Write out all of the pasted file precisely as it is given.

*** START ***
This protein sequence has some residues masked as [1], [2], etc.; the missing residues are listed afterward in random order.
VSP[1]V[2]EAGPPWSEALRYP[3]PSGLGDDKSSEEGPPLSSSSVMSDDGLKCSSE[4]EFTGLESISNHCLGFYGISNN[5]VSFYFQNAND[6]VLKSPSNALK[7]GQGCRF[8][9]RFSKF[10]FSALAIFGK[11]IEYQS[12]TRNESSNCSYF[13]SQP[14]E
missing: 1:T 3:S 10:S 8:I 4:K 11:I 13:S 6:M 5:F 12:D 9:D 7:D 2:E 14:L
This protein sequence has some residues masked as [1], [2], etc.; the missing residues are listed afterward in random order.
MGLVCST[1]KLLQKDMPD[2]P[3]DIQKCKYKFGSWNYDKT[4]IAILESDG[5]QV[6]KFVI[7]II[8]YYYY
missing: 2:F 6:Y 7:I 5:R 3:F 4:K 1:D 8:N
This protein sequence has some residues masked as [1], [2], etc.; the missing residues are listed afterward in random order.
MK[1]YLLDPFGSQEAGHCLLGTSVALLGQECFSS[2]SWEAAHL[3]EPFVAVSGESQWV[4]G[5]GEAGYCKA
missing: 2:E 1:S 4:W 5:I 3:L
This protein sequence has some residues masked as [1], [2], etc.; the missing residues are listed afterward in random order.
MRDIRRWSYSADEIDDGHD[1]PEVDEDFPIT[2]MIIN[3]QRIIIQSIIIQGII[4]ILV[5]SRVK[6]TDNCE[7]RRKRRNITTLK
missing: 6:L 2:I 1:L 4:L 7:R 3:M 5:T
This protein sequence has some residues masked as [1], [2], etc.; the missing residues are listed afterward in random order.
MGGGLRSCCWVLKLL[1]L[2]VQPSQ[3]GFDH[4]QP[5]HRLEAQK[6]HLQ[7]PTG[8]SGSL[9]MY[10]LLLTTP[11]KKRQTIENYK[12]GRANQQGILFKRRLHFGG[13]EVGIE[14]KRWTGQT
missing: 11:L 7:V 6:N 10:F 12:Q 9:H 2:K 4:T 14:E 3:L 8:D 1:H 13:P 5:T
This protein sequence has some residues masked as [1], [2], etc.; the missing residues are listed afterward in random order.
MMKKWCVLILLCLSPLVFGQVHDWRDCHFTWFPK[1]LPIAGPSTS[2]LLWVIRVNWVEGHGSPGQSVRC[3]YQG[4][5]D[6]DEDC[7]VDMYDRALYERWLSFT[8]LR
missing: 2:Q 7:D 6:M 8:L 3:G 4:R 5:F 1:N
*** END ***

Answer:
This protein sequence has some residues masked as [1], [2], etc.; the missing residues are listed afterward in random order.
VSP[1]V[2]EAGPPWSEALRYP[3]PSGLGDDKSSEEGPPLSSSSVMSDDGLKCSSE[4]EFTGLESISNHCLGFYGISNN[5]VSFYFQNAND[6]VLKSPSNALK[7]GQGCRF[8][9]RFSKF[10]FSALAIFGK[11]IEYQS[12]TRNESSNCSYF[13]SQP[14]E
missing: 1:T 3:S 10:S 8:I 4:K 11:I 13:S 6:M 5:F 12:D 9:D 7:D 2:E 14:L
This protein sequence has some residues masked as [1], [2], etc.; the missing residues are listed afterward in random order.
MGLVCST[1]KLLQKDMPD[2]P[3]DIQKCKYKFGSWNYDKT[4]IAILESDG[5]QV[6]KFVI[7]II[8]YYYY
missing: 2:F 6:Y 7:I 5:R 3:F 4:K 1:D 8:N
This protein sequence has some residues masked as [1], [2], etc.; the missing residues are listed afterward in random order.
MK[1]YLLDPFGSQEAGHCLLGTSVALLGQECFSS[2]SWEAAHL[3]EPFVAVSGESQWV[4]G[5]GEAGYCKA
missing: 2:E 1:S 4:W 5:I 3:L
This protein sequence has some residues masked as [1], [2], etc.; the missing residues are listed afterward in random order.
MRDIRRWSYSADEIDDGHD[1]PEVDEDFPIT[2]MIIN[3]QRIIIQSIIIQGII[4]ILV[5]SRVK[6]TDNCE[7]RRKRRNITTLK
missing: 6:L 2:I 1:L 4:L 7:R 3:M 5:T
This protein sequence has some residues masked as [1], [2], etc.; the missing residues are listed afterward in random order.
MGGGLRSCCWVLKLL[1]L[2]VQPSQ[3]GFDH[4]QP[5]HRLEAQK[6]HLQ[7]PTG[8]SGSL[9]MY[10]LLLTTP[11]KKRQTIENYK[12]GRANQQGILFKRRLHFGG[13]EVGIE[14]KRWTGQT
missing: 11:L 7:V 6:N 10:F 12:Q 9:H 2:K 4:T 14:E 3:L 8:D 1:H 13:P 5:T
This protein sequence has some residues masked as [1], [2], etc.; the missing residues are listed afterward in random order.
MMKKWCVLILLCLSPLVFGQVHDWRDCHFTWFPK[1]LPIAGPSTS[2]LLWVIRVNWVEGHGSPGQSVRC[3]YQG[4][5]D[6]DEDC[7]VDMYDRALYERWLSFT[8]LR
missing: 2:Q 7:D 6:M 8:L 3:G 4:R 5:F 1:N